I was born and raised as one of eight children in the heart of West Virginia, the only state completely within the Appalachian Mountain range. I spent the first 43 years of my life living up the same holler, until I made the move to England.
My mother came from a singing family. I grew up hearing her voice in song as a constant. She sang when she was happy, when she was sad, worried, nervous and excited. She sang as she sewed, she sang as she cooked, as she hung our laundry on the line, and as she worked in the vegetable garden. I learned many songs from her without even realizing I was learning them. The songs were just a part of life.
I learned bunches of traditional hymns at church as a child. There were no musical instruments in the church...no organ or piano...none was needed. Shape notes were sung in beautiful harmony. Among the harmony was my Mom's alto. It was heavenly! Sometimes I would think that the singing from that hilltop church would cause the roof to raise!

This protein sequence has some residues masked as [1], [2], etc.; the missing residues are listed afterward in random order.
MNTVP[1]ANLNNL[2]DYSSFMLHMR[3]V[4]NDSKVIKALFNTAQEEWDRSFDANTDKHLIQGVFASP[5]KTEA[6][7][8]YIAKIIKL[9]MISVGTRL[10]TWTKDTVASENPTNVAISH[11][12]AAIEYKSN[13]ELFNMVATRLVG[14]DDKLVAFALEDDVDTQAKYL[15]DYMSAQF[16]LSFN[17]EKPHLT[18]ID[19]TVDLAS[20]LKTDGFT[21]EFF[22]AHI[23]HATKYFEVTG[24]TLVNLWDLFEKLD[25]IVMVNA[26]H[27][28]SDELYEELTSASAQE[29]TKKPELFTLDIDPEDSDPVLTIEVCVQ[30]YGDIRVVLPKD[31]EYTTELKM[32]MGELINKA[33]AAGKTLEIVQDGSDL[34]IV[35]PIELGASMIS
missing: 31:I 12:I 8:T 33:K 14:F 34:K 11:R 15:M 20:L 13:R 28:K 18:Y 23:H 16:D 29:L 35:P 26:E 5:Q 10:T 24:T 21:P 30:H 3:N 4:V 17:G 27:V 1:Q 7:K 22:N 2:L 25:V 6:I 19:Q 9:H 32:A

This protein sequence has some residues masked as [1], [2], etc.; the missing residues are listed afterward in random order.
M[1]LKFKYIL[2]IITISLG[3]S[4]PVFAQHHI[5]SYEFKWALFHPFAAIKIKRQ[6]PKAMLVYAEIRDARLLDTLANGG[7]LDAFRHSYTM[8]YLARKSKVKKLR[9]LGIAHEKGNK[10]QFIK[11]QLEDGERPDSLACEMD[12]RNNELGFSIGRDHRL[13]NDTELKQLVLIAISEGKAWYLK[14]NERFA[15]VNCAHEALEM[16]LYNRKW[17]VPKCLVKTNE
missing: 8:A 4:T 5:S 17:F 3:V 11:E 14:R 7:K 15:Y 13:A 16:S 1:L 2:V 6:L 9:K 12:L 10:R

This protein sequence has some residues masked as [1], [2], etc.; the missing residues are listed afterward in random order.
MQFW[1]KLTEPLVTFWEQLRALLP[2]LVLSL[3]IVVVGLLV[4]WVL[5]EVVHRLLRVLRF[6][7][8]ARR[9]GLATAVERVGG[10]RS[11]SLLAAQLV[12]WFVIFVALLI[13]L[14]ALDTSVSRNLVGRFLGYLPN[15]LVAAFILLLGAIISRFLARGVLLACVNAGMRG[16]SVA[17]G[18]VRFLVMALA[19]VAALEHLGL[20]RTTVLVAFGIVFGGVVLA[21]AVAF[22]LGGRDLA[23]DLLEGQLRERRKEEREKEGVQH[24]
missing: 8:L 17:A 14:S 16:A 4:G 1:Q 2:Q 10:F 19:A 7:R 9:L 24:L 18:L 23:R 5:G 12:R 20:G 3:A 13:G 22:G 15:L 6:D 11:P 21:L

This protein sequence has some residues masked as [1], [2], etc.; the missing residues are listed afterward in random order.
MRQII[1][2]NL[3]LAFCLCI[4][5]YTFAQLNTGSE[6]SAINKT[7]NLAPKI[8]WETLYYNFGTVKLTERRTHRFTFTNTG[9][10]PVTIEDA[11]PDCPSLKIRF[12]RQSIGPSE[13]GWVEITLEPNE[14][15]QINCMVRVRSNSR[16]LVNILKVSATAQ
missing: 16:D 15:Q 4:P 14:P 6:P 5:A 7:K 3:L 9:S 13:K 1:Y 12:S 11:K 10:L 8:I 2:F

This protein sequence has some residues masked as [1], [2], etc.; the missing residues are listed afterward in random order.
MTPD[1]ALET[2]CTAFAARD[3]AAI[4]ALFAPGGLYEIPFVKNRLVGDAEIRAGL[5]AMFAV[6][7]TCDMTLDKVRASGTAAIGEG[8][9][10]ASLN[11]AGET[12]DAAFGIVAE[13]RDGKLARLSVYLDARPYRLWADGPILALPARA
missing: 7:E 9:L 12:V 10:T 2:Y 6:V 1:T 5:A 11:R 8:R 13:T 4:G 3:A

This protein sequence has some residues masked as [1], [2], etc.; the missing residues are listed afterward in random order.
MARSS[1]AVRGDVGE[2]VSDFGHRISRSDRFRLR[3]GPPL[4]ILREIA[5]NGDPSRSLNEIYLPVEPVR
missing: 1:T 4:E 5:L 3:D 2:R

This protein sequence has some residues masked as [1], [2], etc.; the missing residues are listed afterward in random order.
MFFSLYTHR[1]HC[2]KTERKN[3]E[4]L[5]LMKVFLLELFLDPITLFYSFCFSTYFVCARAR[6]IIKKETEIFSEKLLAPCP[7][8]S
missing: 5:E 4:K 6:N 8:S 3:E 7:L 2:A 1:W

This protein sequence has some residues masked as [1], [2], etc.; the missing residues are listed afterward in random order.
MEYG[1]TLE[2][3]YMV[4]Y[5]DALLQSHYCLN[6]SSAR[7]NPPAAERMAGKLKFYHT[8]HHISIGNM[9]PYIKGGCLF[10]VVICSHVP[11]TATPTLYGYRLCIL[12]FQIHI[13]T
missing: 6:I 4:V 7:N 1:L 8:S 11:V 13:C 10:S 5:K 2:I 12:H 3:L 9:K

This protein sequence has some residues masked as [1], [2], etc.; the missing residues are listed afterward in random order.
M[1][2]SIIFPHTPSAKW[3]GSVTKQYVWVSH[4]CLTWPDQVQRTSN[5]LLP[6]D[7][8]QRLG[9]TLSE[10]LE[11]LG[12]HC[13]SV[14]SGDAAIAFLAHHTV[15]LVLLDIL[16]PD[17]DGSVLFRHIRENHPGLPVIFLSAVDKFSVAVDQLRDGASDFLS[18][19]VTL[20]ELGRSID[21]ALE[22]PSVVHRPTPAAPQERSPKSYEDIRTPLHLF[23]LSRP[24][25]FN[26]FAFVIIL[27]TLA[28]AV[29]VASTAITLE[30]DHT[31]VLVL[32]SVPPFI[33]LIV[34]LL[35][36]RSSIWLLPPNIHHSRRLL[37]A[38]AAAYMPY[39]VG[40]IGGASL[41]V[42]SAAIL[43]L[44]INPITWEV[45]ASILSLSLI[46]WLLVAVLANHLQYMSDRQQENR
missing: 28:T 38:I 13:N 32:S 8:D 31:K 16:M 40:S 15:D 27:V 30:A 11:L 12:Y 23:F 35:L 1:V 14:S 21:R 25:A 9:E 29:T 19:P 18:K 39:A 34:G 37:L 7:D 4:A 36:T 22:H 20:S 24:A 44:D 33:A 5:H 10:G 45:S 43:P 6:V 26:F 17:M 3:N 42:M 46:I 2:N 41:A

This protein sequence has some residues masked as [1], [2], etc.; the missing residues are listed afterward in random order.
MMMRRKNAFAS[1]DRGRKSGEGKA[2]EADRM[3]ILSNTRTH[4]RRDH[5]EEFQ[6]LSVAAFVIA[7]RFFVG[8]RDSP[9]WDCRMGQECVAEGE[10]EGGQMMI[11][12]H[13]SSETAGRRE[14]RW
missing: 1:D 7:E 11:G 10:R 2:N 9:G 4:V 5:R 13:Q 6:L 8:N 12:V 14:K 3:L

We often had singing relatives and other singing folks visiting us. I learned many songs from these people. I'd often make cassette recordings of songs that I wanted to learn or ask them if they would write the words down for me. When I was old enough to drive, my Mom, sister and I, would sing in various churches in the area or go to gatherings at other people's houses, reunions, schools, community buildings, celebrations and funerals. My 7 siblings can all sing, but most are too shy to ever allow themselves to be heard. However, growing up together in a small house, I heard them. I was taking it all in and memorizing their lyrics.
There always seemed to be a variety of singing styles and types of music available. Country, bluegrass, pop and rock, along side the traditional and old time. It was more about what the singer felt like singing or instrument they were playing at the time. Somewhere along the way, I had learned to play a few chords on the guitar for accompaniment. Alice Wylde